8. I loved seeing the illustrations by C.F. Payne on the back cover of Reader’s Digest. Yes, out of proportion, but that’s one of the amusing reasons I looked forward to the magazine arriving in the mail. Last night my six-year-old son and I sat and looked at each month of the last three years of Reader’s Digest. We didn’t open a page – only flipped to the back cover! WE will miss laughing and smiling each month at the ilustrations.

  9. I really miss Payne’s pictures. We have subscribed to RD for 30 years, andlove the mag. My 17 year old son always looked forward to seeing Payne’s artwork, and seeing who one of his characters would remind him of. Sorry to see him gone.

  10. Payne was a professor of mine in college… he was easily the most inspiring professor I’ve ever had and his talent never ceases to amaze me. I, too will miss seeing his art on the back of RD.

    I never comment on these things, but I came across this site and found a few of the comments actually offended me. I have no idea why anyone would have such a hatred for someone’s art in the first place…but everyone is entitled to their opinion. What I find offensive is that you would take the time to post your hatred for his art in a thread where people are expressing their love for it. I’m sure you can draw the pants off of him (or me, for that matter)…. I mean you must be an amazing artist yourself or you would have no right to be so critical of Payne’s work. Correct? Think about it.

    All I’m saying is how about you keep your gloomy opinions to yourself. That’s fine if you don’t like his artwork, or anyone else’s for that matter. Don’t look at it. Let the millions of other people who love it look at it all they want.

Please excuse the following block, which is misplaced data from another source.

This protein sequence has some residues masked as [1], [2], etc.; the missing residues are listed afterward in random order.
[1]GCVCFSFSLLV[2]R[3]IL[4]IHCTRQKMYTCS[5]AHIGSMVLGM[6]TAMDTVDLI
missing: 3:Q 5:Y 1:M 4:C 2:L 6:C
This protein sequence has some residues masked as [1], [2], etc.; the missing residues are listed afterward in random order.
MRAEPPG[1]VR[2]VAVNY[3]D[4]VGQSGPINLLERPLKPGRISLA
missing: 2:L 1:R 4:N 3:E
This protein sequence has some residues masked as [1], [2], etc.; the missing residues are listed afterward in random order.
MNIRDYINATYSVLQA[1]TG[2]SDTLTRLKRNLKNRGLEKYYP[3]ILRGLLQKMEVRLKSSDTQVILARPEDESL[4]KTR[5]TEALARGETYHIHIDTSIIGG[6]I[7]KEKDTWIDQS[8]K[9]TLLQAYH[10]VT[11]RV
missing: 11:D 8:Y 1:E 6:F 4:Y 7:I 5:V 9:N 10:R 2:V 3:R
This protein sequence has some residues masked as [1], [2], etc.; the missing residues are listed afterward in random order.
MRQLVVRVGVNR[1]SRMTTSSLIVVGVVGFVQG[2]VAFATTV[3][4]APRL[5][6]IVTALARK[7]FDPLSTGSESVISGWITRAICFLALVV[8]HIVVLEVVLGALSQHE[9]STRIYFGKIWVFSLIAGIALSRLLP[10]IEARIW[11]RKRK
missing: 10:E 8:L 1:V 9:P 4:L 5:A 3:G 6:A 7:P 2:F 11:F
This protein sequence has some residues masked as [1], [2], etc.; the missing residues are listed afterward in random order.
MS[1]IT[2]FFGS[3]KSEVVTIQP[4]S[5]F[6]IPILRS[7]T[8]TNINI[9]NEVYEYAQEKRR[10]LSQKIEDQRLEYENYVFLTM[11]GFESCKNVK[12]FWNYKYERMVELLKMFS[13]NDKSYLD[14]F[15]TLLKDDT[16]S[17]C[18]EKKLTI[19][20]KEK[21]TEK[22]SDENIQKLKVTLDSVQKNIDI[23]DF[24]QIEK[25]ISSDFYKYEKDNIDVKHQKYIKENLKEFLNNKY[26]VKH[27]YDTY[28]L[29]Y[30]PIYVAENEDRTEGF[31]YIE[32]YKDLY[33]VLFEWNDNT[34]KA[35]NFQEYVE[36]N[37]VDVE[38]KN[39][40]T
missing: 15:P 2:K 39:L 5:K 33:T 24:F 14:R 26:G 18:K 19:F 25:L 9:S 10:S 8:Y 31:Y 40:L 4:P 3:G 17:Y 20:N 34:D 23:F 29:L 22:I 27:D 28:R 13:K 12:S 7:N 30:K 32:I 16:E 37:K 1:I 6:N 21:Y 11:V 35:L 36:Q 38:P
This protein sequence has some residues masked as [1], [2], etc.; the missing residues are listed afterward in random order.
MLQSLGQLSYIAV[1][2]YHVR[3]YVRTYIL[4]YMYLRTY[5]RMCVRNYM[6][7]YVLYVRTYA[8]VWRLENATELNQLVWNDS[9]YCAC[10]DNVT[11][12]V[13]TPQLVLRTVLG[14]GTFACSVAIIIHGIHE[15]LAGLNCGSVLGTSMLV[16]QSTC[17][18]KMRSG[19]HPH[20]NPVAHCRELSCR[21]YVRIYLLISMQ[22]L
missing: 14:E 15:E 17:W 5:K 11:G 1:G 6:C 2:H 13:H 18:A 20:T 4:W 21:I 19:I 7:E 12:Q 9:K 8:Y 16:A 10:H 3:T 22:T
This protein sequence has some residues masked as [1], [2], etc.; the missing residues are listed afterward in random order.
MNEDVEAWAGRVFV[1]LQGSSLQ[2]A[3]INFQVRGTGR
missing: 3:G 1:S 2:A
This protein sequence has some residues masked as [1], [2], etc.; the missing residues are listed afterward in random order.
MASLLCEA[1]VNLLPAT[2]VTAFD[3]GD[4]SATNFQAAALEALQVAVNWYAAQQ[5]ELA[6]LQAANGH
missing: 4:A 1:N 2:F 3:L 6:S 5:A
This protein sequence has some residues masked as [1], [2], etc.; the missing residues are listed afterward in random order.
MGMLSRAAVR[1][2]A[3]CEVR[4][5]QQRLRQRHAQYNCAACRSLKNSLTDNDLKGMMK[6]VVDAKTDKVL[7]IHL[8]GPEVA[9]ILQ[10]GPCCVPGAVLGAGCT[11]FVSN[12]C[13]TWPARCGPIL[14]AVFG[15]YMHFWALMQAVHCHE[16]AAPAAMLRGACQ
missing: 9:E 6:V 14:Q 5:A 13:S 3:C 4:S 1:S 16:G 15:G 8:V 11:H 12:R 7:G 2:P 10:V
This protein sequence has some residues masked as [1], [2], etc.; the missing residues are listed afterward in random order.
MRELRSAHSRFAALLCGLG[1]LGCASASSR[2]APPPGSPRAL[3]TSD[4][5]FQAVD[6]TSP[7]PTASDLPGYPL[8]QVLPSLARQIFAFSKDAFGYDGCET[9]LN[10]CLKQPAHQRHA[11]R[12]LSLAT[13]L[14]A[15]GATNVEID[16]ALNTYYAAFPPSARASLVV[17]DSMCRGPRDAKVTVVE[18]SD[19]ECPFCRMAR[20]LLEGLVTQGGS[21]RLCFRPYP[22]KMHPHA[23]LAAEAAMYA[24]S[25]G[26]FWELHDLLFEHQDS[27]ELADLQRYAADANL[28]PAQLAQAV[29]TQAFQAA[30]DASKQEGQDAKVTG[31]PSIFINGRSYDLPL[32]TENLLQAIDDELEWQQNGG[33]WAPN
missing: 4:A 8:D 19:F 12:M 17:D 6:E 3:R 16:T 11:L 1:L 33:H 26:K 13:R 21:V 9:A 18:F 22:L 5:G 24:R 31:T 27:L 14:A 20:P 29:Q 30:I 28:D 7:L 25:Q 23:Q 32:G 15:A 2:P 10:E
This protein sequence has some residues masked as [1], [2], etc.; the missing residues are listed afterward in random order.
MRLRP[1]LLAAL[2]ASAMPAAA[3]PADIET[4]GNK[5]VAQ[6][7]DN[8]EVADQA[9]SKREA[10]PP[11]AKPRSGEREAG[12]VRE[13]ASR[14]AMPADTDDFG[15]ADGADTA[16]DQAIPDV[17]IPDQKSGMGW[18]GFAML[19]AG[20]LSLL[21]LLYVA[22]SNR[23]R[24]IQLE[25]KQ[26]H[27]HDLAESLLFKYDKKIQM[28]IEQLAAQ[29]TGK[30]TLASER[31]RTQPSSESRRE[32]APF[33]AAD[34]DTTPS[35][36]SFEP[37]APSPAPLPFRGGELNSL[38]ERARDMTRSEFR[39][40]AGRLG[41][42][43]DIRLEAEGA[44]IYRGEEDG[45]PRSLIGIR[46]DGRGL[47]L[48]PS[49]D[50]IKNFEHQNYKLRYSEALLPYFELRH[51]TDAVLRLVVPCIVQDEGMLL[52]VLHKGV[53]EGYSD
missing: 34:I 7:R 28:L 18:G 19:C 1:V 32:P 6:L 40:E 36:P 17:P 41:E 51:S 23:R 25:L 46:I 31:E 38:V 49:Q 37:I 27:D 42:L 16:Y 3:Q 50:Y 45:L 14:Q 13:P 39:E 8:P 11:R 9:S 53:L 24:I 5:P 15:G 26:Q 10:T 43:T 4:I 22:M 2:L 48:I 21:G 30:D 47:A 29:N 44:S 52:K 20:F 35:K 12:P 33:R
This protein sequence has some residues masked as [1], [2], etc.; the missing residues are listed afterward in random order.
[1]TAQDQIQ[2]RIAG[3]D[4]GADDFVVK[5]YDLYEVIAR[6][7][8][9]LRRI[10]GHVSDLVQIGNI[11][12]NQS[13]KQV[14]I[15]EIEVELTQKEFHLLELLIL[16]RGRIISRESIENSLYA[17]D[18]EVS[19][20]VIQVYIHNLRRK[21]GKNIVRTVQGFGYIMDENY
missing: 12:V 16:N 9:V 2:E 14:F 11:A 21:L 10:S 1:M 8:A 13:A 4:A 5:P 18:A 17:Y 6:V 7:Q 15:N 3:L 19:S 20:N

11. I too was a Payne student. I studied under him for two full school years. He’s a brilliant artist and the things I learned from him have enriched my creative soul in ways Curmudgeon and Richard will never know. Critics are critical because it’s all they’re REALLY good at.
    I can tell you, that I was his student during the time when his contract lapsed with RD. They did let him go to start selling ad space, they also wanted to start attracting a younger readership (which will never happen). I can say that for the most part, he really came up with his ideas on his own for the RD pieces and I think they mostly were pretty brilliant.
    He hates comparisons to Rockwell because he doesn’t see the connection and doesn’t consider himself in the same ballpark.
    I love Chris. He’s a good man.
    One day, he’ll be cherished as an American Icon. I’ll consider myself truly blessed for having known him.

  12. Payne’s images alway gave me a good feeling. when i read rd. he put a personal touch to your mag. it will be missed thanks payne.

  13. Pingback: Photo Card Place » Blog Archive » C.f. payne pictures